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European Union migration policy: Member states have finally reached an agreement

After many years of disputes, reproaches, two nights and two days of discussions, members of the European Parliament and representatives of member state governments reached an agreement on EU migration policy this Wednesday morning. These new rules should more fairly distribute the costs and work associated with receiving migrants and limit the number of people arriving.

A new pact on migration and asylum is due to come into force next year. The goal is the final adoption of all texts before the European elections in June, while the issue of immigration monopolizes political debate in many countries, as evidenced in particular by French news. , but also in Germany and Sweden.

The Pact covers the care and control of migrants arriving without title in the European Union, procedures for processing asylum applications, rules for determining which EU country is responsible for processing applications, and how to manage crises.

For years, even as migrant arrivals to the European Union as a whole have been declining, Greece and Italy, geographically bordering countries with the EU, have called for shared responsibility for people arriving on their soil, something eastern EU countries have refused to do. The current rule that the first country seeking asylum to enter the EU is responsible for its case remains, but under the new system non-border countries will have a choice between accepting refugees or contributing to a European fund.

Rome and Athens breathe a sigh of relief, NGOs are worried

Filtering will be carried out upon arrival in the European zone between citizens of endangered countries and people who have little chance of success in their asylum request. Citizens whose refugee status recognition rate on average in the EU is less than 20% will be excluded. For example, India, Tunisia or Türkiye. These citizens could be banned from entering the EU and detained at the border in closed centres, just like people deemed to pose a security risk. Even families with children under 12 years old can join these centers.

Germany welcomed the agreement reached this morning. “The creation of a new pan-European asylum system was urgent and long overdue (…) For the first time, EU member states must now show solidarity,” Foreigners Minister Annalena Bärbock said in a press release. The agreement represents “a balanced solution that no longer leaves countries bordering the EU particularly exposed to migration pressure and feeling alone,” welcomed Italian Interior Minister Matteo Piantedosi, while Greek Prime Minister Kyriakos Mitsotakis told the Council of Ministers his “ satisfaction” that an “important European response to the enormous national effort to implement a strict but fair immigration policy” had been found.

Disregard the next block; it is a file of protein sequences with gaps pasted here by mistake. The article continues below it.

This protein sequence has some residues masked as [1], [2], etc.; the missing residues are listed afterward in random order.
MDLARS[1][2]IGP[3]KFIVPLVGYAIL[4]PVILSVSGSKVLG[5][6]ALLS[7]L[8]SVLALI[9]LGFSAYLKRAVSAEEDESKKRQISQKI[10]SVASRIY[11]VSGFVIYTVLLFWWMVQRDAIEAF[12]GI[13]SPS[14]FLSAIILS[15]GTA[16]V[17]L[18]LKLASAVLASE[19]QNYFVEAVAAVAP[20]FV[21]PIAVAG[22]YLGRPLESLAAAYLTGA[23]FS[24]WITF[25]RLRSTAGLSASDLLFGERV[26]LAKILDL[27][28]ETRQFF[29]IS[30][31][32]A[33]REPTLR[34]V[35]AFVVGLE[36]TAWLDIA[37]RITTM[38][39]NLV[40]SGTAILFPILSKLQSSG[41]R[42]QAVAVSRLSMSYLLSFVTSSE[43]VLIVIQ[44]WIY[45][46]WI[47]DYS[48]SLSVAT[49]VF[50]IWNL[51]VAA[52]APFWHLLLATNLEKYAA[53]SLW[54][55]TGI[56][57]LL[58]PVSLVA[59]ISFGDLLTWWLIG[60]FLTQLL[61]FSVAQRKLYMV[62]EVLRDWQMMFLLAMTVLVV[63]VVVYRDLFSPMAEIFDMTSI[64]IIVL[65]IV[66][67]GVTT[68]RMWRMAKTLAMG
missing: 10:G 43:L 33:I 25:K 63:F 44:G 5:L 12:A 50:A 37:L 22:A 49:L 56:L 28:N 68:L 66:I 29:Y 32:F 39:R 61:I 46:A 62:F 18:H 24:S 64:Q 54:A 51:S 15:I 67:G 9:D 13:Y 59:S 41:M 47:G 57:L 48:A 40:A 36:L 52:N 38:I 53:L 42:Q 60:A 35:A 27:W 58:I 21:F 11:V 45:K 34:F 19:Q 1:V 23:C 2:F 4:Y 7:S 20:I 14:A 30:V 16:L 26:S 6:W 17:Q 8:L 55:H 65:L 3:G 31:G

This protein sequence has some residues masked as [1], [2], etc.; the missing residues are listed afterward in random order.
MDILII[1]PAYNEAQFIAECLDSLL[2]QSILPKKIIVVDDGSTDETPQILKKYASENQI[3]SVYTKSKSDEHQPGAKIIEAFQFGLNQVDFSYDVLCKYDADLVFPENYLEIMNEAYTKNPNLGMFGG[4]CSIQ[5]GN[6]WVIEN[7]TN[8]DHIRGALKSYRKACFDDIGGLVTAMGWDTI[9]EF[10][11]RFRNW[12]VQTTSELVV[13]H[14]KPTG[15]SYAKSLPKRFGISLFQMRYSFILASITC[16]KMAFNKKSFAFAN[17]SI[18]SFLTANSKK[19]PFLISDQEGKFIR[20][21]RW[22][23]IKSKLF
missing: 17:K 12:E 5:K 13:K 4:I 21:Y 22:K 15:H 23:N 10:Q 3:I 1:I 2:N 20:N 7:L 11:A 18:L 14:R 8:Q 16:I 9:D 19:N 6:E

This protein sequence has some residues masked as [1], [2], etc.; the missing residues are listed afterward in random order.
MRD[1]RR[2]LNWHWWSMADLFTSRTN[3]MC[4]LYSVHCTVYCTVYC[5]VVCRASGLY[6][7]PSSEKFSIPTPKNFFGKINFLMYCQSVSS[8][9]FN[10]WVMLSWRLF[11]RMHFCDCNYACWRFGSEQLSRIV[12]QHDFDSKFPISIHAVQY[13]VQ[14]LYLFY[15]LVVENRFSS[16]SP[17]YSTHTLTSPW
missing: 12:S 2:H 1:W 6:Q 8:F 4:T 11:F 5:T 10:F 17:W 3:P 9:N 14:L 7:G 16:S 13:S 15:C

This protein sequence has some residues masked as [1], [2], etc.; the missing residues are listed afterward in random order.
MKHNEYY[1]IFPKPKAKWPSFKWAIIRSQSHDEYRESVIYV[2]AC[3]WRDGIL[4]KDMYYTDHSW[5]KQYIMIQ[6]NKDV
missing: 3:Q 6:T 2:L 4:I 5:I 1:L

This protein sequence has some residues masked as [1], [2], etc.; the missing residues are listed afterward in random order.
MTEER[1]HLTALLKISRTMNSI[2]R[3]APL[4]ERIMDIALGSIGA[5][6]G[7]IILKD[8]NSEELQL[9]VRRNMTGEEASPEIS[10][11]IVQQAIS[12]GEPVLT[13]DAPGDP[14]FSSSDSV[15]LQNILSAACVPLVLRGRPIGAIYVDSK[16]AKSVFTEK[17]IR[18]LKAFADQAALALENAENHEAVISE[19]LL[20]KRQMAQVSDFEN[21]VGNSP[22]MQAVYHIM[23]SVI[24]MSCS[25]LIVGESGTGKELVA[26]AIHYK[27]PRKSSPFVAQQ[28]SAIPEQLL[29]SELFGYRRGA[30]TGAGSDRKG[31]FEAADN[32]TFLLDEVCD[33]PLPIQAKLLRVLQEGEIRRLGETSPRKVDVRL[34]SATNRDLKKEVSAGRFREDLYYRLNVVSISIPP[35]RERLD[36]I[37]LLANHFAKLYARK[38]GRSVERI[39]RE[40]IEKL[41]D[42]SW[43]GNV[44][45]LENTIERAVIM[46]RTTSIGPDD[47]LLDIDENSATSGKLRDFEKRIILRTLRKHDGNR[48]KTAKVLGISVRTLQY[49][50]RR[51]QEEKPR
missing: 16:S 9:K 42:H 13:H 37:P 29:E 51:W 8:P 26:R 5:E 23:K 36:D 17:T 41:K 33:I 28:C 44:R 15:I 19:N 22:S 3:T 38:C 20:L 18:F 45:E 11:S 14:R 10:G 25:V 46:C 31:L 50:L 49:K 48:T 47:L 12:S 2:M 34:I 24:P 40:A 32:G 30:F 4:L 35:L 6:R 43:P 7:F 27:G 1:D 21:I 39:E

Text “worse than the current situation”, blame NGOs

Before the review, the reform drew sharp criticism from human rights organizations. Some fifty NGOs, including Amnesty International, Oxfam, Caritas and Save the Children, wrote an open letter to negotiators on Monday, warning them of the risk that the migration pact would create a “poorly designed, costly and cruel system”. In a video message about the wonderful values ​​of Europe.”

“We are coming out with a text that is worse than the current situation (…) We are going to finance walls, barbed wire, defense systems throughout Europe,” he criticizes.

The EU is currently experiencing an increase in the number of illegal arrivals as well as in the number of asylum applications. In the first eleven months of 2023, Frontex recorded more than 355,000 crossings of EU external borders, an increase of 17%. According to the EU Asylum Agency (EUAA), the number of asylum applications could exceed one million by the end of 2023. The 2015 figure of an influx of a million people to Europe’s gates in the few months since has not been reached.

Source: Le Parisien

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